PricewaterhouseCoopers (PwC) has been fined $25 million and suspended from consulting for two years for aiding a Japanese bank in laundering money to terrorist states, the New York Post reports.
According to a settlement between PwC and New York officials, the Bank of Tokyo-Mistubishi was involved in illegal transactions with terrorist states like Iran, Sudan and Myanmar. PwC was helping the bank hide these transactions on a 2008 financial statement by making sure the language wouldn’t be noticed by regulators.
An unidentified PwC board member who is now a partner at the firm was main figure involved in the scandal.
The Bank of Tokyo-Mistubishi informed PwC in May 2008 that they needed to remove any information that revealed the money laundering to the terrorist states. PwC let the bank’s lawyers determine the appropriate language to do so, and then approved of it.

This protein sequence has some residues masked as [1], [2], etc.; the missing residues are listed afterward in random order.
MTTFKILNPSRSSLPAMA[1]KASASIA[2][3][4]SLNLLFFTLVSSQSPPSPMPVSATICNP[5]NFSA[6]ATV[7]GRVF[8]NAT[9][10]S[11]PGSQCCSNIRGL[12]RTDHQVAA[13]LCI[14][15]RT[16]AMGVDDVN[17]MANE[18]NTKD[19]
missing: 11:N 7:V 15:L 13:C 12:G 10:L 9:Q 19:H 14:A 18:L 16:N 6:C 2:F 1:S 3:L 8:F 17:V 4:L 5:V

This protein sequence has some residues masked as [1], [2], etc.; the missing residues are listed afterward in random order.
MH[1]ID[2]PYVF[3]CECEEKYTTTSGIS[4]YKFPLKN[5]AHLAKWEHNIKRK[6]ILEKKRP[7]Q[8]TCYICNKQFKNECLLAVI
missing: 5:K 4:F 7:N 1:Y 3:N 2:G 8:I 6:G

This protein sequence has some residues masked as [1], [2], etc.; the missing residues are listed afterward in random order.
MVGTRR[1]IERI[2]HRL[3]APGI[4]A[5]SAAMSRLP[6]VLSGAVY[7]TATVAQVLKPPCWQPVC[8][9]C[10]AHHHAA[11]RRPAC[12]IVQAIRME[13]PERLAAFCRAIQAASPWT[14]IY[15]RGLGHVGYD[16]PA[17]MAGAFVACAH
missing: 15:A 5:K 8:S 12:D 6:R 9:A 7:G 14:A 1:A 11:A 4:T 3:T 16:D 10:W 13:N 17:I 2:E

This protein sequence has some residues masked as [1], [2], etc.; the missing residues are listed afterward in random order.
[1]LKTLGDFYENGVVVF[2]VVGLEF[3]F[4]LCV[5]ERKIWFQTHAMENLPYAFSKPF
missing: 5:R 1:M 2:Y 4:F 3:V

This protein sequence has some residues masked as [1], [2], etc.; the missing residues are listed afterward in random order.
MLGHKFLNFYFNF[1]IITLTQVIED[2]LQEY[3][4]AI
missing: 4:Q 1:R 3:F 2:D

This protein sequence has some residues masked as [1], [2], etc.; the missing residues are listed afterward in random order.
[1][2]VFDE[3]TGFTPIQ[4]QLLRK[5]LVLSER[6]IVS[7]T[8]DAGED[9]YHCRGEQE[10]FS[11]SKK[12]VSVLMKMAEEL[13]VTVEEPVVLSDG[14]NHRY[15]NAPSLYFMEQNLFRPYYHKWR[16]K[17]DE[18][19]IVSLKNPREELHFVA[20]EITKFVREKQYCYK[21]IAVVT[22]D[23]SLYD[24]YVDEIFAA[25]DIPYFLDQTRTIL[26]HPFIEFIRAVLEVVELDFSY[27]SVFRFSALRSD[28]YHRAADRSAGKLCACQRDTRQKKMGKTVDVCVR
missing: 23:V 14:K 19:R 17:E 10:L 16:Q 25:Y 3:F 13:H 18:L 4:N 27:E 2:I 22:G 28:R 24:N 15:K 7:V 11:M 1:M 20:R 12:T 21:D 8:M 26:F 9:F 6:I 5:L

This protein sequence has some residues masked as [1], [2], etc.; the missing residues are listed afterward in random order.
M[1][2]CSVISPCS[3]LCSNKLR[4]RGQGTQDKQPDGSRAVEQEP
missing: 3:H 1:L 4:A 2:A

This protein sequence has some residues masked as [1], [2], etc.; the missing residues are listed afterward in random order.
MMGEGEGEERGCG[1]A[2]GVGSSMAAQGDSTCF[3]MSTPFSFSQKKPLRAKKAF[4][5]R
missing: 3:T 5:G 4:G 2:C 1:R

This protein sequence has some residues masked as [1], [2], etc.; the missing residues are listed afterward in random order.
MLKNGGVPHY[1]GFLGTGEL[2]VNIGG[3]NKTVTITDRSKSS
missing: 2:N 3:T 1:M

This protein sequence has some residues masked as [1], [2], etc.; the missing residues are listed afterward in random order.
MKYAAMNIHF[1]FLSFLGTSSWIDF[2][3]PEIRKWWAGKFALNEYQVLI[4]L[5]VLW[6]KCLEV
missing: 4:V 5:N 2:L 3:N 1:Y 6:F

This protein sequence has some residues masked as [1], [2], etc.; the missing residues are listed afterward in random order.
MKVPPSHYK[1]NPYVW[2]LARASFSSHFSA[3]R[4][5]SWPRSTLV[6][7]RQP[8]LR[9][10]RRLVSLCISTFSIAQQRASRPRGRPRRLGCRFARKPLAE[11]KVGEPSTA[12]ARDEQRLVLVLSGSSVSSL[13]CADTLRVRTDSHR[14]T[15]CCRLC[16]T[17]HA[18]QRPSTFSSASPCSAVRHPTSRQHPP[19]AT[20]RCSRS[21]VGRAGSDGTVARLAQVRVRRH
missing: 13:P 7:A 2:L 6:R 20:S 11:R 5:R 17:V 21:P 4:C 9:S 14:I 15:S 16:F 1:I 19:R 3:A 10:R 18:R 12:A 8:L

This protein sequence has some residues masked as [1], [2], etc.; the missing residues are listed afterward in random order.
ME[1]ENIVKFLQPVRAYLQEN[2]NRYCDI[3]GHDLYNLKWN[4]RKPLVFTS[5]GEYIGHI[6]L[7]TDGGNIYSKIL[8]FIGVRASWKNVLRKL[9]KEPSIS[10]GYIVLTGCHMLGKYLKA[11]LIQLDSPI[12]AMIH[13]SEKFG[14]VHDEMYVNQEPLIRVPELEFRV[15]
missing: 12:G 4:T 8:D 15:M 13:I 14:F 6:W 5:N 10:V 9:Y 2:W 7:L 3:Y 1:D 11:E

According to The New York Times, PwC claimed that the report of the Japanese bank they sent to states was “impartial.” But regulator Ben Lawsky accused PwC of “improperly altering” the report.
For instance, PwC initially wrote in their report that they gave instructions to water down the language so transactions to Iran, Sudan and others wouldn’t draw attention but after facing pressure from the Japanese bank, they removed those details in their report to state regulators.
The scandal came from a broader review of conflicts of interest in the consulting industry.
“We are continuing to find examples of improper influence and misconduct in the bank consulting industry,” Mr. Lawsky said in a statement to The New York Times.